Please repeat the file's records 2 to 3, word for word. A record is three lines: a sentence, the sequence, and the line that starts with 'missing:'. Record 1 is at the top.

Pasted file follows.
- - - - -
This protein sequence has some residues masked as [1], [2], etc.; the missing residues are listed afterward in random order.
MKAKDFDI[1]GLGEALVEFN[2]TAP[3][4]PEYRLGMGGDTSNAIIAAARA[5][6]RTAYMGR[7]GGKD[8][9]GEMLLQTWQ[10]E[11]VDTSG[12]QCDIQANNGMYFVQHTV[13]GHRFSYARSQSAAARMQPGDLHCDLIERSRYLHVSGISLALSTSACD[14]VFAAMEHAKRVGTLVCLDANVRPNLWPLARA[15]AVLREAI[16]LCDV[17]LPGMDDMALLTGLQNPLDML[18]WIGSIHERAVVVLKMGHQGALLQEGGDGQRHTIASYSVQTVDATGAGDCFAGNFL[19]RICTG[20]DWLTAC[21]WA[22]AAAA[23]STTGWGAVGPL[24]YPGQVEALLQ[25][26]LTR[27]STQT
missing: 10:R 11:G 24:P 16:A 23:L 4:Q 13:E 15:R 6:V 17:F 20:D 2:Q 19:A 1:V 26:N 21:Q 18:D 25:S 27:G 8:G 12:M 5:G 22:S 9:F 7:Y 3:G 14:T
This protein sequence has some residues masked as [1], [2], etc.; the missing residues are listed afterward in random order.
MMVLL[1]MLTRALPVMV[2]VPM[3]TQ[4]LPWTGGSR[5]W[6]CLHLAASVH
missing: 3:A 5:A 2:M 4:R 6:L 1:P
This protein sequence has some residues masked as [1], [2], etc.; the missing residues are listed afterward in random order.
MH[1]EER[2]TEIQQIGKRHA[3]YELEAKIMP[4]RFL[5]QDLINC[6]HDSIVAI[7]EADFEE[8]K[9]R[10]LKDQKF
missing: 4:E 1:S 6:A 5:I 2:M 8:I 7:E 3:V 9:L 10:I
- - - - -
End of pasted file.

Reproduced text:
This protein sequence has some residues masked as [1], [2], etc.; the missing residues are listed afterward in random order.
MMVLL[1]MLTRALPVMV[2]VPM[3]TQ[4]LPWTGGSR[5]W[6]CLHLAASVH
missing: 3:A 5:A 2:M 4:R 6:L 1:P
This protein sequence has some residues masked as [1], [2], etc.; the missing residues are listed afterward in random order.
MH[1]EER[2]TEIQQIGKRHA[3]YELEAKIMP[4]RFL[5]QDLINC[6]HDSIVAI[7]EADFEE[8]K[9]R[10]LKDQKF
missing: 4:E 1:S 6:A 5:I 2:M 8:I 7:E 3:V 9:L 10:I